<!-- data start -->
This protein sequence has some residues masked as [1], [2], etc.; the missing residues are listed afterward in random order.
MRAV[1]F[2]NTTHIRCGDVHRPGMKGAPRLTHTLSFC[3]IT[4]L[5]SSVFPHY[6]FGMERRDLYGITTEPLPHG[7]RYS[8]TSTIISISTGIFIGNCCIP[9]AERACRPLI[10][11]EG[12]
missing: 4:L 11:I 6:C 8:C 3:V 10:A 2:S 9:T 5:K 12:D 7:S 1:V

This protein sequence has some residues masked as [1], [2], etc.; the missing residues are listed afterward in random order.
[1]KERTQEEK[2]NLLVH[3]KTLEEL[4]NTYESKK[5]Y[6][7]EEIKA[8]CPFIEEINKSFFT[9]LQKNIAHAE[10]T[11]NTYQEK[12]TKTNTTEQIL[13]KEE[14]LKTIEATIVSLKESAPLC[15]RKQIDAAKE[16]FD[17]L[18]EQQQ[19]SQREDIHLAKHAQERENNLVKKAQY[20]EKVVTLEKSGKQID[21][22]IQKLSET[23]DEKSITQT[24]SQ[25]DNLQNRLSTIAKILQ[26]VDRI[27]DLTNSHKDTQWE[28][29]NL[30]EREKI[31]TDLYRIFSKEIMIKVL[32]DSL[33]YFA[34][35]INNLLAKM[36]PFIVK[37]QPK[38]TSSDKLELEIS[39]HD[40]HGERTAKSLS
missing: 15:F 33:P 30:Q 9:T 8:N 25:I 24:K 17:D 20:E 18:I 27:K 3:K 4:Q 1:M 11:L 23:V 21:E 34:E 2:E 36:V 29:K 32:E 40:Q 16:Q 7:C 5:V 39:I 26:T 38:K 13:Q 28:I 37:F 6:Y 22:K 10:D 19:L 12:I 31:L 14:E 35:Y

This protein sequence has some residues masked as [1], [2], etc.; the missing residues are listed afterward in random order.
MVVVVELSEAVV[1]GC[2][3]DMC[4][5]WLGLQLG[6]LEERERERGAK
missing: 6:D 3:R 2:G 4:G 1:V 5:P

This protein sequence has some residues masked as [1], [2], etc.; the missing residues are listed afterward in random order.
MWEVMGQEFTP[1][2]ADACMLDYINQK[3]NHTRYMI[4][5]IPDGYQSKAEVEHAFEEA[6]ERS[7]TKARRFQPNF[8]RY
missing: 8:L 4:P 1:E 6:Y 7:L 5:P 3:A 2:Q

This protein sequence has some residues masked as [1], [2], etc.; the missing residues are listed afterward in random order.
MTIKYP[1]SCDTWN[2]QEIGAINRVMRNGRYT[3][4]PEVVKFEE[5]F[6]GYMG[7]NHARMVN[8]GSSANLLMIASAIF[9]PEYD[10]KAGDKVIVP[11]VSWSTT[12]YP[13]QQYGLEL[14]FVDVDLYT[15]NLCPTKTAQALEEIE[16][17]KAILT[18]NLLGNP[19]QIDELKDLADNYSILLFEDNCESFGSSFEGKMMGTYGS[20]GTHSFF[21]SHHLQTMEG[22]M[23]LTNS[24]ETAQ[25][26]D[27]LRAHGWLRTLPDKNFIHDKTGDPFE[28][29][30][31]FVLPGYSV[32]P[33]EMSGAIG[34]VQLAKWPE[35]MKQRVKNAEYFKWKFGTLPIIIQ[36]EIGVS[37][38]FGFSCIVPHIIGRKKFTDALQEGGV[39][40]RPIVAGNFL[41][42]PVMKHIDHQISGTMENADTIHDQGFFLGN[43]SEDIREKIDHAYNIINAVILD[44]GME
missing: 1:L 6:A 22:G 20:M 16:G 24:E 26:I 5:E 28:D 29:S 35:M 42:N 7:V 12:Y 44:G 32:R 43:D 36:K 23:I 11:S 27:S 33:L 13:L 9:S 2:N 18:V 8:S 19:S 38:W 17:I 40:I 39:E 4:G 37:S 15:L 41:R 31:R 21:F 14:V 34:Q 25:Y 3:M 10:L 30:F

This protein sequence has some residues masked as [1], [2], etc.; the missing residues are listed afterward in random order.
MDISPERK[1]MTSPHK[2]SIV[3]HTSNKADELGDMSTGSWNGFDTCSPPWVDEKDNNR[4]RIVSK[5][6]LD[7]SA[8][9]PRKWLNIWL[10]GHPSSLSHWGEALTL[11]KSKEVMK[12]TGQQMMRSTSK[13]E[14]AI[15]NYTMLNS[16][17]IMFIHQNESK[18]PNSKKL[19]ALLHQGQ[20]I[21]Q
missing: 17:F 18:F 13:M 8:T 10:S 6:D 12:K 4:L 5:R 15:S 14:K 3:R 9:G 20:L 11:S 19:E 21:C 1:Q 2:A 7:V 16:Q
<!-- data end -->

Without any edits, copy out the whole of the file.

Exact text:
This protein sequence has some residues masked as [1], [2], etc.; the missing residues are listed afterward in random order.
MRAV[1]F[2]NTTHIRCGDVHRPGMKGAPRLTHTLSFC[3]IT[4]L[5]SSVFPHY[6]FGMERRDLYGITTEPLPHG[7]RYS[8]TSTIISISTGIFIGNCCIP[9]AERACRPLI[10][11]EG[12]
missing: 4:L 11:I 6:C 8:C 3:V 10:A 2:S 9:T 5:K 12:D 7:S 1:V

This protein sequence has some residues masked as [1], [2], etc.; the missing residues are listed afterward in random order.
[1]KERTQEEK[2]NLLVH[3]KTLEEL[4]NTYESKK[5]Y[6][7]EEIKA[8]CPFIEEINKSFFT[9]LQKNIAHAE[10]T[11]NTYQEK[12]TKTNTTEQIL[13]KEE[14]LKTIEATIVSLKESAPLC[15]RKQIDAAKE[16]FD[17]L[18]EQQQ[19]SQREDIHLAKHAQERENNLVKKAQY[20]EKVVTLEKSGKQID[21][22]IQKLSET[23]DEKSITQT[24]SQ[25]DNLQNRLSTIAKILQ[26]VDRI[27]DLTNSHKDTQWE[28][29]NL[30]EREKI[31]TDLYRIFSKEIMIKVL[32]DSL[33]YFA[34][35]INNLLAKM[36]PFIVK[37]QPK[38]TSSDKLELEIS[39]HD[40]HGERTAKSLS
missing: 15:F 33:P 30:Q 9:T 8:N 25:I 24:K 17:D 20:E 18:I 27:K 3:K 4:Q 1:M 11:L 23:V 21:E 34:E 2:E 36:V 29:K 32:E 40:Q 16:Q 7:C 5:V 39:I 26:T 38:K 13:Q 28:I 37:F 6:Y 22:K 10:D 19:L 12:I 31:L 14:E 35:Y

This protein sequence has some residues masked as [1], [2], etc.; the missing residues are listed afterward in random order.
MVVVVELSEAVV[1]GC[2][3]DMC[4][5]WLGLQLG[6]LEERERERGAK
missing: 6:D 3:R 2:G 4:G 1:V 5:P

This protein sequence has some residues masked as [1], [2], etc.; the missing residues are listed afterward in random order.
MWEVMGQEFTP[1][2]ADACMLDYINQK[3]NHTRYMI[4][5]IPDGYQSKAEVEHAFEEA[6]ERS[7]TKARRFQPNF[8]RY
missing: 8:L 4:P 1:E 6:Y 7:L 5:P 3:A 2:Q

This protein sequence has some residues masked as [1], [2], etc.; the missing residues are listed afterward in random order.
MTIKYP[1]SCDTWN[2]QEIGAINRVMRNGRYT[3][4]PEVVKFEE[5]F[6]GYMG[7]NHARMVN[8]GSSANLLMIASAIF[9]PEYD[10]KAGDKVIVP[11]VSWSTT[12]YP[13]QQYGLEL[14]FVDVDLYT[15]NLCPTKTAQALEEIE[16][17]KAILT[18]NLLGNP[19]QIDELKDLADNYSILLFEDNCESFGSSFEGKMMGTYGS[20]GTHSFF[21]SHHLQTMEG[22]M[23]LTNS[24]ETAQ[25][26]D[27]LRAHGWLRTLPDKNFIHDKTGDPFE[28][29][30][31]FVLPGYSV[32]P[33]EMSGAIG[34]VQLAKWPE[35]MKQRVKNAEYFKWKFGTLPIIIQ[36]EIGVS[37][38]FGFSCIVPHIIGRKKFTDALQEGGV[39][40]RPIVAGNFL[41][42]PVMKHIDHQISGTMENADTIHDQGFFLGN[43]SEDIREKIDHAYNIINAVILD[44]GME
missing: 1:L 6:A 22:G 20:M 16:G 24:E 26:I 5:E 28:D 29:S 35:M 42:N 7:V 12:Y 44:G 32:R 43:D 36:K 23:I 11:S 27:S 33:L 13:L 9:S 2:N 18:V 8:S 19:S 38:W 17:I 40:I 39:E 4:G 37:S 15:L 41:R 31:R 21:F 14:V 34:Q 25:Y 3:M 10:L 30:F

This protein sequence has some residues masked as [1], [2], etc.; the missing residues are listed afterward in random order.
MDISPERK[1]MTSPHK[2]SIV[3]HTSNKADELGDMSTGSWNGFDTCSPPWVDEKDNNR[4]RIVSK[5][6]LD[7]SA[8][9]PRKWLNIWL[10]GHPSSLSHWGEALTL[11]KSKEVMK[12]TGQQMMRSTSK[13]E[14]AI[15]NYTMLNS[16][17]IMFIHQNESK[18]PNSKKL[19]ALLHQGQ[20]I[21]Q
missing: 17:F 18:F 13:M 8:T 10:S 6:D 12:K 4:L 5:R 15:S 14:K 3:R 9:G 20:L 11:S 19:E 21:C 1:Q 2:A 7:V 16:Q